Jones et al v. Watson et al

Filing 11

Memorandum of Opinion and Order For the reasons set forth herein, Plaintiffs' Motion for Temporary Restraining Order (ECF No. 2 ) is denied. Counsel shall meet and confer and, not later than 7 days from the date of the Order, file a jointly proposed briefing schedule with at least 2 proposed dates for a hearing on Preliminary Injunction. Judge Benita Y. Pearson on 10/4/2017. (JLG)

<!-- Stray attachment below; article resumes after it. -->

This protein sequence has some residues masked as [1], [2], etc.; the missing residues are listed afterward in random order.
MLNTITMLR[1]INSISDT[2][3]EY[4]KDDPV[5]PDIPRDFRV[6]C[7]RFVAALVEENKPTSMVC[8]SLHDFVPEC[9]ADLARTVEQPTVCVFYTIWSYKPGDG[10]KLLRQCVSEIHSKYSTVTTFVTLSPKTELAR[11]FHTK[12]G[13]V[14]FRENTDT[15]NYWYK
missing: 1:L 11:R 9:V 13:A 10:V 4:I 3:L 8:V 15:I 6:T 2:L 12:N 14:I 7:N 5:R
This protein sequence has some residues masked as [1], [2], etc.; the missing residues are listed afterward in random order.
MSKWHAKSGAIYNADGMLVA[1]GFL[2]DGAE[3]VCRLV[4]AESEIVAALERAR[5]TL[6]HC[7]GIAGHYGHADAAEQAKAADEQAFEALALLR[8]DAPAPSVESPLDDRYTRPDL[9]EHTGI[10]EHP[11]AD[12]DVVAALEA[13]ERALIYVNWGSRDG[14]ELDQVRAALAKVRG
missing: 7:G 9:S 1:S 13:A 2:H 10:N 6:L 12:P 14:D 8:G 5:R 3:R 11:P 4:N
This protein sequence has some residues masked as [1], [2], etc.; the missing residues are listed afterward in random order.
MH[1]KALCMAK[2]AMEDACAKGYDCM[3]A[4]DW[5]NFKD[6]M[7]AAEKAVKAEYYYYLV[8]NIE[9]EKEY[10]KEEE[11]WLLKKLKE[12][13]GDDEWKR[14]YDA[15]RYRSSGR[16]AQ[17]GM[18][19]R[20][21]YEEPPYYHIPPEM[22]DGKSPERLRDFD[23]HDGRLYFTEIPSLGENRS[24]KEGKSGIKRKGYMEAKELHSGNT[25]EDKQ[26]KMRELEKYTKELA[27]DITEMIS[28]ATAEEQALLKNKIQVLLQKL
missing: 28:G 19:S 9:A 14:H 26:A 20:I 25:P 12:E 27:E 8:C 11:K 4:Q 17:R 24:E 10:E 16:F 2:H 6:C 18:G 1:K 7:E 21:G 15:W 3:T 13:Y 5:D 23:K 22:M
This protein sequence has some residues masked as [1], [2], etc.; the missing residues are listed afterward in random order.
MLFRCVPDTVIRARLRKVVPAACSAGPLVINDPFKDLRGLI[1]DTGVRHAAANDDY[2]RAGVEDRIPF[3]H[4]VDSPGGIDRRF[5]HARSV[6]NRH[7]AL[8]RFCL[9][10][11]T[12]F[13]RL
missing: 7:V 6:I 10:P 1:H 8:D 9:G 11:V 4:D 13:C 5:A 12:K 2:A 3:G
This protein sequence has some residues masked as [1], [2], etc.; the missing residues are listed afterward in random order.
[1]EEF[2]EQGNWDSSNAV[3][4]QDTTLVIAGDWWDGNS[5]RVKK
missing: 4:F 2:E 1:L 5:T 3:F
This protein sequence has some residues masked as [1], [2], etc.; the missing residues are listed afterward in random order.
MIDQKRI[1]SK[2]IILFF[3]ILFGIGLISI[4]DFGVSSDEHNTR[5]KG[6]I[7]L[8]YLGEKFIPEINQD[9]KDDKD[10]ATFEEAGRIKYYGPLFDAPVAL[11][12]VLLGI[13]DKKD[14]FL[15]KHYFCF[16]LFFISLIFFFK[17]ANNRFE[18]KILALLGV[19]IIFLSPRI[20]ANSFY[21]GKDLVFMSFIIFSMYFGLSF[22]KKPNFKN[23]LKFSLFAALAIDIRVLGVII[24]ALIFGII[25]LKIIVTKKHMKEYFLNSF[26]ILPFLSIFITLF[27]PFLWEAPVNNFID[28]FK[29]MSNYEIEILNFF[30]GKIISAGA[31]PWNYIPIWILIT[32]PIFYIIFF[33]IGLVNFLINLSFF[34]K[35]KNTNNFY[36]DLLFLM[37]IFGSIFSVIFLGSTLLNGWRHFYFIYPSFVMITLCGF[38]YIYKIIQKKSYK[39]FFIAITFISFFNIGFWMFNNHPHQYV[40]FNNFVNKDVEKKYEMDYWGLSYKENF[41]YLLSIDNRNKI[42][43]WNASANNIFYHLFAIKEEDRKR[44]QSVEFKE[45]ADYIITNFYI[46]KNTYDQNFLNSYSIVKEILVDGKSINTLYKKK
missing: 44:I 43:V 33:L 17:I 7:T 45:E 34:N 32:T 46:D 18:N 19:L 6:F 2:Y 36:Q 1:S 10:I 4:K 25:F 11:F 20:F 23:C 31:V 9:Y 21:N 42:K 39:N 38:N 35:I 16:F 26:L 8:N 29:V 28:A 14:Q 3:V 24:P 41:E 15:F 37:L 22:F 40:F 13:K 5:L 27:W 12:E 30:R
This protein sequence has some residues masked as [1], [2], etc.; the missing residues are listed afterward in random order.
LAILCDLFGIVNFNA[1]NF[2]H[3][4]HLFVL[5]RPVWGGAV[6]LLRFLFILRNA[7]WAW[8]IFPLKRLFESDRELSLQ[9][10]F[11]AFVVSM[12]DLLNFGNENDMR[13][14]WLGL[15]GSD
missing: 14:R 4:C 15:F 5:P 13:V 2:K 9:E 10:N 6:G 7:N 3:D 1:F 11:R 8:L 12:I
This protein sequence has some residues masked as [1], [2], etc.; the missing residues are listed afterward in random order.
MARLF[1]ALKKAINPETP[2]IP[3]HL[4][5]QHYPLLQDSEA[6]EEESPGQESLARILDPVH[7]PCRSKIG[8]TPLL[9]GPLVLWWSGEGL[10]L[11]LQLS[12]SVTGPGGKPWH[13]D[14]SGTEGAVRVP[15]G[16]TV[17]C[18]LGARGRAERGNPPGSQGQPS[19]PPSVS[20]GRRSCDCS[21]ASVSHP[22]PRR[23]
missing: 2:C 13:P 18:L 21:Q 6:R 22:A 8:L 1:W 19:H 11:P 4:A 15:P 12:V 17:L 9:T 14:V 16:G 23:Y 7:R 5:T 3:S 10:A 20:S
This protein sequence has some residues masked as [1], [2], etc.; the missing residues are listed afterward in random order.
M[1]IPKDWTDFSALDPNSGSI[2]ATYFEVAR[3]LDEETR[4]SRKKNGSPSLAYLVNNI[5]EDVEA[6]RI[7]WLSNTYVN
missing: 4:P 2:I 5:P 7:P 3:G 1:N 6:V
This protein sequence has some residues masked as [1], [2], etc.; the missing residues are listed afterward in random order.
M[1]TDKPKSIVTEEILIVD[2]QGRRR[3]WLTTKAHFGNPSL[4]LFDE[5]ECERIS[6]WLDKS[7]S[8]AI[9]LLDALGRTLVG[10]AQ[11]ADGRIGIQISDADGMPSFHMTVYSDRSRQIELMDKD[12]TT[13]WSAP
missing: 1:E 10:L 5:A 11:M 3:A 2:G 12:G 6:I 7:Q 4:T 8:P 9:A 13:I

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PEARSON, J. UNITED STATES DISTRICT COURT NORTHERN DISTRICT OF OHIO EASTERN DIVISION LAURA JONES, et al., Plaintiffs, v. WATSON, et al., Defendants. ) ) ) ) ) ) ) ) ) CASE NO. 1:17CV2077 JUDGE BENITA Y. PEARSON MEMORANDUM OF OPINION AND ORDER DENYING TRO [Resolving ECF No. 2] The within matter came on for hearing upon Plaintiffs’ Motion for Temporary Restraining Order (ECF No. 2). After notice to the parties, the Court held a hearing on the motion. The Court has been advised, having reviewed the record, the parties’ briefs and the applicable law. The Court has also considered the oral arguments of counsel. Four factors are important in determining whether a temporary restraining order is appropriate: (1) the likelihood of the plaintiff’s success on the merits; (2) whether the injunction will save the plaintiff from irreparable injury; (3) whether the injunction would harm others; and (4) whether the public interest would be served by the injunction.1 PACCAR Inc. v. TeleScan 1 Stein v. Thomas, 672 F. App'x 565, 569 (6th Cir. 2016) (quoting Ne. Ohio Coalition for Homeless & Serv. Emps. Int'l Union, Local 1199 v. Blackwell, 467 F.3d 999, 1005-06 (6th Cir. 2006)) ("To determine whether a TRO should be stayed," we consider the same factors used to determine whether the TRO should be issued in the first place, including: "(1) whether the movant has a strong likelihood of success on the merits, (2) whether the movant would suffer irreparable injury absent a stay, (3) whether granting the stay would cause substantial harm to others, and (4) whether the public (continued...) (1:17-CV-2077) Techs., L.L.C., 319 F.3d 243, 249 (6th Cir. 2003) (overruled on other grounds in KP Permanent Make–Up, Inc. v. Lasting Impression I, Inc., 543 U.S. 111 (2004)); In re DeLorean Motor Co., 755 F.2d 1223, 1228 (6th Cir. 1985). The test is a flexible one and the factors are not prerequisites to be met, but must be balanced. In re DeLorean Motor Co., 755 F.2d at 1229. In balancing the four considerations applicable to temporary restraining order decisions, the Court holds that equitable relief is not appropriate at this time. 1. At this early stage, it appears that Plaintiffs are not likely to prevail on the merits. A threshold issue is whether Plaintiffs have exhausted the administrative remedies triggered by their cause of action brought pursuant to the Rehabilitation Act of 1973 in tandem with the Individuals with Disabilities Education Act, 20 U.S.C. §§1400, et seq. See Fry v. Napoleon Cmty. Sch. Dist., 137 S. Ct. 743, 755 (2017) (finding an administrative remedies requirement is triggered when the gravamen of a complaint seeks redress for a school’s failure to provide a Free Appropriate Public Education (“FAPE”)). Beyond that, in the causes of action not requiring exhaustion, the ultimate request of Plaintiffs–to guarantee a preferred driver for their child–is untenable. As the defense details in their opposition, even the most concerned parents do not have a right to unilaterally define how a school program is implemented. ECF No. 7 at PageID#: 97–100 (concluding with “parents do not have the right to dictate who is staffed on their child’s IEP.”). 1 (...continued) interest would be served by granting the stay."). 2 (1:17-CV-2077) 2. It is clear that all concerned want what is best for the minor child. Based on the limited record, the Court finds that Plaintiffs are positioned to minimize any harm to the minor child by participating in the transition program the school district has in place.2 The record also reveals that the preferred driver only became acquainted with the minor child this past summer. This suggests that the minor child can become comfortable with another driver without suffering irreparable harm. 3. If the temporary restraining order sought were issued, the harm to the defense is most patent. The defense would be faced with a Hobson’s Choice–defy the Court’s order requiring the preferred driver remain the child’s sole attendant or violate the collective bargaining agreement. Even if the Court’s ruling were followed, Defendants would risk violating civil and other legal rights of the preferred driver. 4. The public has great interest in having sufficient supportive services made available to children with special needs and also providing workplaces at which contractual expectations and obligations are respected. For reasons stated on the record, what Plaintiffs ask of the school district is contrary to the public’s interest. See also ECF No. 7 at PageID#: 101–102. 2 To this end, Defendants submit, “Plaintiffs’ Motion ignores the fact that Defendants have taken into account the Child’s increased need for consistency and have worked with both drivers to create a transition plan to help the Child adjust to the change. Both Ms. Scott and Mr. Bunner were assigned to the Child’s route beginning October 2, 2017, and the two drivers will drive the route together for two weeks while the Child gets to know Mr. Bunner. (Witt Aff., ¶ 7). Plaintiffs thus far have refused to allow the Child on the van with Ms. Scott and Mr. Bunner. [Footnote omitted] (Witt Aff., ¶ 8). However, Plaintiffs suggestion that the District has ignored the Child’s needs is demonstrably false.” ECF No. 7 at PageID#: 102. 3 (1:17-CV-2077) Having considered the factors above, Plaintiffs’ Motion for Temporary Restraining Order (ECF No. 2) is denied. Counsel shall meet and confer and, not later than 7 days from the date of the Order, file a jointly proposed briefing schedule with at least two proposed dates for a hearing on Preliminary Injunction. IT IS SO ORDERED. October 4, 2017 Date /s/ Benita Y. Pearson Benita Y. Pearson United States District Judge 4